The bowls of the jugs vary in size and roundness. Most jugs have two or three increase rounds to get from the number of stitches at the end of the neck to the full width of the jug. Mrs. Gaugain’s pattern produces the smallest jug, with only fifty-four stitches at its widest part, just big enough to take an old penny. Some measure more than eighty stitches at that point.
All of the bowls are patterned. Much of the patterning is created by alternating bands of stockinette and reverse stockinette, with colors changing as the bands change from one stitch to the other. Sometimes, a pattern includes a row of yarnovers and purl two or knit two together for one or more of the bands, as in the pence jug in the first series of Miss Lambert’s My Knitting Book. The pence jug in the second series of My Knitting Book includes slipped stitches, the only pattern I have come across so far to use them. The most ornate pattern I have found is one with raised leaves worked around the body of the jug in a contrasting color in The Young Lady’s Journal Complete Guide to the Work-Table, where the pattern is illustrated with a color plate.
Elvina Corbould also offers what she describes as a “long” pence jug: the body of the jug is a long straight shape, only fifty-two stitches at its widest. Mrs. Jackson’s jug has a slight roundness at the top, created by the change from rib to sets of all-purl rounds alternated with all-knit rounds; otherwise, it is straight sided until near the bottom, where she provides instructions for an increase of just two stitches on each of seven rounds, just before the decreases for the base begin. However, why she did so is not obvious; perhaps it was an attempt to make a broader base.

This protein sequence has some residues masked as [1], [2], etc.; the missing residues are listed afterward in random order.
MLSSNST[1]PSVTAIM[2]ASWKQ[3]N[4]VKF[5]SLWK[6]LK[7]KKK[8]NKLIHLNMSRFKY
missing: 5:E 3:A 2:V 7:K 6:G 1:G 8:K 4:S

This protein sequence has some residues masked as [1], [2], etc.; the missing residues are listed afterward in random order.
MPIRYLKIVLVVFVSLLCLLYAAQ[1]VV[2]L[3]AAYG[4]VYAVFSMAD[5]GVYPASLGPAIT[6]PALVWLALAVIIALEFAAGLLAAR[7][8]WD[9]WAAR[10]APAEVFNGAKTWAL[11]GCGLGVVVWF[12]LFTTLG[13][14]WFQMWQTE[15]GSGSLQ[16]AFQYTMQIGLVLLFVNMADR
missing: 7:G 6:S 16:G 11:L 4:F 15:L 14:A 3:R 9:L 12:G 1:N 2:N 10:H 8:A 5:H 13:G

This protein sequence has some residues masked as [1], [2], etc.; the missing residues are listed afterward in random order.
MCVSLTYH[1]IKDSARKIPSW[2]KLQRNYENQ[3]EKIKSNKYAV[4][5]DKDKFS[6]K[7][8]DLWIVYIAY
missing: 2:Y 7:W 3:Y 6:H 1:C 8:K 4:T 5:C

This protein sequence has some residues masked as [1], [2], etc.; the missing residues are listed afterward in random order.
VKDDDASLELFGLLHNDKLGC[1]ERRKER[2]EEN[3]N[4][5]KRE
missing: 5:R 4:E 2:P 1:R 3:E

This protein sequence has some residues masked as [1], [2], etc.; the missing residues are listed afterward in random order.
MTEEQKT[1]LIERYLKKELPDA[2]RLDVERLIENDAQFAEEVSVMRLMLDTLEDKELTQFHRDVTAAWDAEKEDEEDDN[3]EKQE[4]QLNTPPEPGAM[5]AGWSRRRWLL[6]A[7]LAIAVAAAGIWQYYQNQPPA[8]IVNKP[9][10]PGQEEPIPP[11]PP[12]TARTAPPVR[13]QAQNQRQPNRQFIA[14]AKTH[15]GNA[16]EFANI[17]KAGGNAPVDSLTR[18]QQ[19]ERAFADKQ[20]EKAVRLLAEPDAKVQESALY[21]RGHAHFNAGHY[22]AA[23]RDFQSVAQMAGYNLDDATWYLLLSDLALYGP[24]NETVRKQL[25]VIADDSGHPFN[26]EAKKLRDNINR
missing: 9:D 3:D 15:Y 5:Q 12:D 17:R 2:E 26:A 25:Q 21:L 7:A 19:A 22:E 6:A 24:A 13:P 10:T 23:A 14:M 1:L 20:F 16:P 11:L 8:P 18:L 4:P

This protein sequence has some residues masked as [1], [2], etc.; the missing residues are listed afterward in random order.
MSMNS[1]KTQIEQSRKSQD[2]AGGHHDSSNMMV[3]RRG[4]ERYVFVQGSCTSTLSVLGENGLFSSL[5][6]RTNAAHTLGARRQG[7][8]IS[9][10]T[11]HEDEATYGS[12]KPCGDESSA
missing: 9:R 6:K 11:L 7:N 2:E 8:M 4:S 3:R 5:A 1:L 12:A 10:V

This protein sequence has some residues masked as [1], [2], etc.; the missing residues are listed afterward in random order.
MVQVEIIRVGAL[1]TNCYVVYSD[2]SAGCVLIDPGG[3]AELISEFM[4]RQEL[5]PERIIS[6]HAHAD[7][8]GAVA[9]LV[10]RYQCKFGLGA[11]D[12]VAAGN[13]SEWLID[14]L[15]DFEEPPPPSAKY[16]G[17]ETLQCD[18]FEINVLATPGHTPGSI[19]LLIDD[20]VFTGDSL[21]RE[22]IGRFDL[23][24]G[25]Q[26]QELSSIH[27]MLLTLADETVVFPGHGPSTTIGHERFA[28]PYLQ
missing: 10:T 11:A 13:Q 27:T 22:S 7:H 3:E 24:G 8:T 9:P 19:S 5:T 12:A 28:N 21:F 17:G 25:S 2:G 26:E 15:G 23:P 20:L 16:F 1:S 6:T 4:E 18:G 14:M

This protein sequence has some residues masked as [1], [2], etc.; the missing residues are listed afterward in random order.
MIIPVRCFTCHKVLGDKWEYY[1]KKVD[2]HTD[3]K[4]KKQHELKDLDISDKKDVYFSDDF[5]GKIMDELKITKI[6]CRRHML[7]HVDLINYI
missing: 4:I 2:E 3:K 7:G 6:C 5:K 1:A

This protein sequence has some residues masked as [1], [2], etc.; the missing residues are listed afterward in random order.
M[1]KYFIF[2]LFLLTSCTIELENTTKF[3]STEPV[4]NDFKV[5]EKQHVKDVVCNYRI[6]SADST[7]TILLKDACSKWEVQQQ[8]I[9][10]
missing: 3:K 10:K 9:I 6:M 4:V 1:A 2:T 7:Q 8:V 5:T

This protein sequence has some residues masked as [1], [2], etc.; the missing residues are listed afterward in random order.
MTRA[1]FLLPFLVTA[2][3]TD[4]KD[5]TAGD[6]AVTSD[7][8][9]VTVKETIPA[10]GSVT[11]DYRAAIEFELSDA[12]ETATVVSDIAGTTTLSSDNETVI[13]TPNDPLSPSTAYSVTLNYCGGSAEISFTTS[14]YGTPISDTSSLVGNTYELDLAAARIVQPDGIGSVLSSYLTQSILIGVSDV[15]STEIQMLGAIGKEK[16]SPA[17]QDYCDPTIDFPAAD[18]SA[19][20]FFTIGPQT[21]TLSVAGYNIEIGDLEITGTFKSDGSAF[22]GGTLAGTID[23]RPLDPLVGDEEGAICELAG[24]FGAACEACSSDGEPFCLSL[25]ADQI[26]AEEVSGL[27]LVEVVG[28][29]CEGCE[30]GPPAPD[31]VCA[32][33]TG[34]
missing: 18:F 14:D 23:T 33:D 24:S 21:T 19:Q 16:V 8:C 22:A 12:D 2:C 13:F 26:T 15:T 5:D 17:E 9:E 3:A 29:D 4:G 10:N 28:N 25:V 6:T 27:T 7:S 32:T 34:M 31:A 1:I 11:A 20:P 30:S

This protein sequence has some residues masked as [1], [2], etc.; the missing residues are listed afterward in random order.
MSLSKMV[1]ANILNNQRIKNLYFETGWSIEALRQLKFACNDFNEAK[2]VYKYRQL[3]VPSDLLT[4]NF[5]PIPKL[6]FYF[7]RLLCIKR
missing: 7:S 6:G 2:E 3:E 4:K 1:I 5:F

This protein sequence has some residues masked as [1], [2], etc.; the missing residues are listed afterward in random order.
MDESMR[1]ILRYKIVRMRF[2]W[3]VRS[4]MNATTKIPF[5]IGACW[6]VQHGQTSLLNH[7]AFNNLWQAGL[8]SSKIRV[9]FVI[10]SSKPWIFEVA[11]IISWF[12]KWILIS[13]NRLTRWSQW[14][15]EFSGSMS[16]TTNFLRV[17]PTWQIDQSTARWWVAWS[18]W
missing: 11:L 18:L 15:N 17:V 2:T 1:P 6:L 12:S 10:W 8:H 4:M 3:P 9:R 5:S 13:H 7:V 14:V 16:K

The bottom of the jug generally is created by rapid decreases (or increases if knitting from the bottom up). Usually, the stitches are divided into six sections, two on each of three needles. The decreasing is done at the same point in each section on every round, until six stitches remain, then the sections are joined together. The resulting star shape lets the jug sit straight on a flat surface. The bottom of the pence jug in The Brighton Knitting Book decreases at a slower rate, only four stitches being decreased in each round, resulting in a more pointed bottom, and a jug that can only lie on its side.